Eye For Film >> Movies >> Changeling (2008) Film Review
Reviewed by: Jennie Kermode
Imagine that your child had disappeared. That's harrowing enough, especially if you're a single parent with little in the way of emotional support. Now imagine that, after months of investigation, you were told he had been found, and you rushed to be reunited with him, only to discover that the boy waiting at the station - the boy you were told to take home and care for - was not your son.
This is only the start of the escalating horror that the heroine of Changeling has to endure, and there's no opportunity to close one's eyes and tell oneself it's just a film - it's all based on a true story. J Michael Straczynski became obsessed by the case of Christine Collins and her son Walter after coming across court documents that were about to be destroyed. Much of the dialogue in the film's court scenes is taken from these verbatim, but it's seamlessly woven into the whole, never striking a false note. Straczynski's script is a masterpiece of understatement and restraint, and Angelina Jolie is riveting in the central role.
Clint Eastwood's films are always well made and Changeling is beautiful to look at throughout, enhancing the air of sublime suburban normality that makes the unfolding horrors all the more gut wrenching. It's also worth remembering that Eastwood was promoting strong roles for women back in the Sixties. It's still rare to see a film built around an actress like this, but Jolie is more than up to the task. She disappears into Christine, giving us somebody who is physically vulnerable, naive, and terrified half out of her wits, yet who is also brave, resourceful and utterly convincing.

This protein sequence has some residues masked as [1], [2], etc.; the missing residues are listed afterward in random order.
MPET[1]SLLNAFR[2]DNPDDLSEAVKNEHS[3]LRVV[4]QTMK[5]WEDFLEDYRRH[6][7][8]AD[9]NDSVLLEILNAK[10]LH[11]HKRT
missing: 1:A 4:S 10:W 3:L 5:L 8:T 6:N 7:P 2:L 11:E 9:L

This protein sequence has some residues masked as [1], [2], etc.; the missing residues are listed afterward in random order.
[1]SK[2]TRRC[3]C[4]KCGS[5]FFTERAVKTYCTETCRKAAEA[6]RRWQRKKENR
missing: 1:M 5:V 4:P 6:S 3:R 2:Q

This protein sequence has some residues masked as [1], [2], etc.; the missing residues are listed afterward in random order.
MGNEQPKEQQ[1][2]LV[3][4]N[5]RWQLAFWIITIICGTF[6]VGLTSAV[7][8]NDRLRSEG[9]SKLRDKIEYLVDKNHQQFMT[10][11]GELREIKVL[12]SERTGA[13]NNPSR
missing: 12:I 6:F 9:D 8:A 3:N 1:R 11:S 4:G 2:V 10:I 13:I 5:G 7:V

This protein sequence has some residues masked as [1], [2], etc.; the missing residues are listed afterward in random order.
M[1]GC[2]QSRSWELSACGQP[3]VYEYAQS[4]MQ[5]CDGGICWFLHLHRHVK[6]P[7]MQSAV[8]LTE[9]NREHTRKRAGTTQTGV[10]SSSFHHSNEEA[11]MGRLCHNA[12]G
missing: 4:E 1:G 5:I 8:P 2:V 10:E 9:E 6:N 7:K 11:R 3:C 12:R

Much of what actually happens in Changeling is relatively familiar fare in cinemas today, but it rarely comes across with this kind of impact. Eastwood has always known how to hint at things in a way much more horrific than seeing them directly could ever be, and this perfectly complements the mood of the film, in which it is what is not known that drives the action throughout. It's gruelling to sit through and you may well feel haunted by it for a long time afterwards, but this has always been an important point in Eastwood's agenda - he wants to remind us just how horrible the crimes we watch as entertainment really are.
If there is one flaw in this otherwise superb production, it's that John Malkovich delivers another of the heavily mannered performances that he seems to have been turning in everywhere of late. This sits at odds with the rest of the film's raw and realistic tone, but thankfully he isn't actually in terrbly many scenes. Everybody else is spot on, especially Jason Butler Harner as the disturbed individual who may or may not know Walter's true fate.
There are very few major releases these days with the maturity and weight of Changeling. Yet it's not just a plea for the Oscars it will undoubtedly receive - it's a compelling story that needed to be told.Reviewed on: 25 Nov 2008